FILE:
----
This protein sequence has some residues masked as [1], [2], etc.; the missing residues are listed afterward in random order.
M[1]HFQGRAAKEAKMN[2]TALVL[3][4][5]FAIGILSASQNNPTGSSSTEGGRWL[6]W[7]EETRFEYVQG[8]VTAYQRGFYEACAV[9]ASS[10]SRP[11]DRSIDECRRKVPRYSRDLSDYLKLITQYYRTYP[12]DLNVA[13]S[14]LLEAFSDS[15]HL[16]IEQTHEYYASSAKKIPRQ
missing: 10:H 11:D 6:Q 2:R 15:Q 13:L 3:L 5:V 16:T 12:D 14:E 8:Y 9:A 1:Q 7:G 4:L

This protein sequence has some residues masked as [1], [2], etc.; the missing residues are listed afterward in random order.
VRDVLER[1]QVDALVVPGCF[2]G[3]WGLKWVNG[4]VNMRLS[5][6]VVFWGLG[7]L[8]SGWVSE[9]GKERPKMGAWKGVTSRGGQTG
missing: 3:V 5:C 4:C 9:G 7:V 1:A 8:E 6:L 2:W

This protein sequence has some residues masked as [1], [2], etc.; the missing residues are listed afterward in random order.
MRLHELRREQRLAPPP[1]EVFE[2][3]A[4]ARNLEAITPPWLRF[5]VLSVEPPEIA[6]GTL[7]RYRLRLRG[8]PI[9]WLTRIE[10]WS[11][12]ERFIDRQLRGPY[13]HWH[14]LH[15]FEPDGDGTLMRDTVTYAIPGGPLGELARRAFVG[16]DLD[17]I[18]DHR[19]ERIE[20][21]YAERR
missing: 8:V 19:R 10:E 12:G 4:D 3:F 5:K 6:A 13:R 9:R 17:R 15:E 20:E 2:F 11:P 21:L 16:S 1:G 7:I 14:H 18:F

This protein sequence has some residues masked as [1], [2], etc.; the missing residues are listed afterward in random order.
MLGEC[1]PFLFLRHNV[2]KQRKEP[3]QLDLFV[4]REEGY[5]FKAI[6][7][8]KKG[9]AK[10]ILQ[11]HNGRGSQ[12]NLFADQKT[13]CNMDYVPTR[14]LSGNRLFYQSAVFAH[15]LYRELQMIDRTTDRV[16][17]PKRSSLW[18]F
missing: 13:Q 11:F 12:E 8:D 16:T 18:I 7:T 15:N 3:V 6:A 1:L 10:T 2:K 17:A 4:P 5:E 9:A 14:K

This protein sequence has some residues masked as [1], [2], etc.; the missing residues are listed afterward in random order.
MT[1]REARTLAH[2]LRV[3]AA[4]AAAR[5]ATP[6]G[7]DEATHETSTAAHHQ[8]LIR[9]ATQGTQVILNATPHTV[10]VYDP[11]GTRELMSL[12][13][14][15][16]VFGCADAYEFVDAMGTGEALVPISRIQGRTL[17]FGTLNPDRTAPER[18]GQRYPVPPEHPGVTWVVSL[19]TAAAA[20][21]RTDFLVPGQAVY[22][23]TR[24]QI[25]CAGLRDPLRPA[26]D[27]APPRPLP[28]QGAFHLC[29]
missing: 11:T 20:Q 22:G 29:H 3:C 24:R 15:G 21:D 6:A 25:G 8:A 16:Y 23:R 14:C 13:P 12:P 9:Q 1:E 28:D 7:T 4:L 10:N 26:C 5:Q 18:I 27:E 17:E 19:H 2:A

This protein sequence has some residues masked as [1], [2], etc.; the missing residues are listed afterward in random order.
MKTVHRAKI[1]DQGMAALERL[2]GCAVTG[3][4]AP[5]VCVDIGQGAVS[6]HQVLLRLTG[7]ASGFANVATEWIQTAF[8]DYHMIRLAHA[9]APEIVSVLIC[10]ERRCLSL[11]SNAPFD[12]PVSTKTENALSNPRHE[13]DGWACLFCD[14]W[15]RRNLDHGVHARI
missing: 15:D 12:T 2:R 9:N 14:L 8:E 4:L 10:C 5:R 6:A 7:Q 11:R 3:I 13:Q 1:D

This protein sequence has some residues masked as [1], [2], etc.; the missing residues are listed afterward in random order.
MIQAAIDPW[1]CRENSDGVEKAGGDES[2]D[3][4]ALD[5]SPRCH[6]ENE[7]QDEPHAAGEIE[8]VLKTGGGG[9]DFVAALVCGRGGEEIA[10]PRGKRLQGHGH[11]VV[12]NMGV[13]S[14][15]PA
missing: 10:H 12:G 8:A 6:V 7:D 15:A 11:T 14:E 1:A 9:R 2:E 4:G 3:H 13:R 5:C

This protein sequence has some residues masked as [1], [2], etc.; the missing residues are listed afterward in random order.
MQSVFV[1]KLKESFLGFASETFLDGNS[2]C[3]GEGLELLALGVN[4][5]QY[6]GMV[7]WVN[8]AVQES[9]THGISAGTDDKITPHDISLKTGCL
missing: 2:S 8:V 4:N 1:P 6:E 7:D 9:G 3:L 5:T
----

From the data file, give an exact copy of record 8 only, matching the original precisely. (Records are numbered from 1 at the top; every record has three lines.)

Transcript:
This protein sequence has some residues masked as [1], [2], etc.; the missing residues are listed afterward in random order.
MQSVFV[1]KLKESFLGFASETFLDGNS[2]C[3]GEGLELLALGVN[4][5]QY[6]GMV[7]WVN[8]AVQES[9]THGISAGTDDKITPHDISLKTGCL
missing: 2:S 8:V 4:N 1:P 6:E 7:D 9:G 3:L 5:T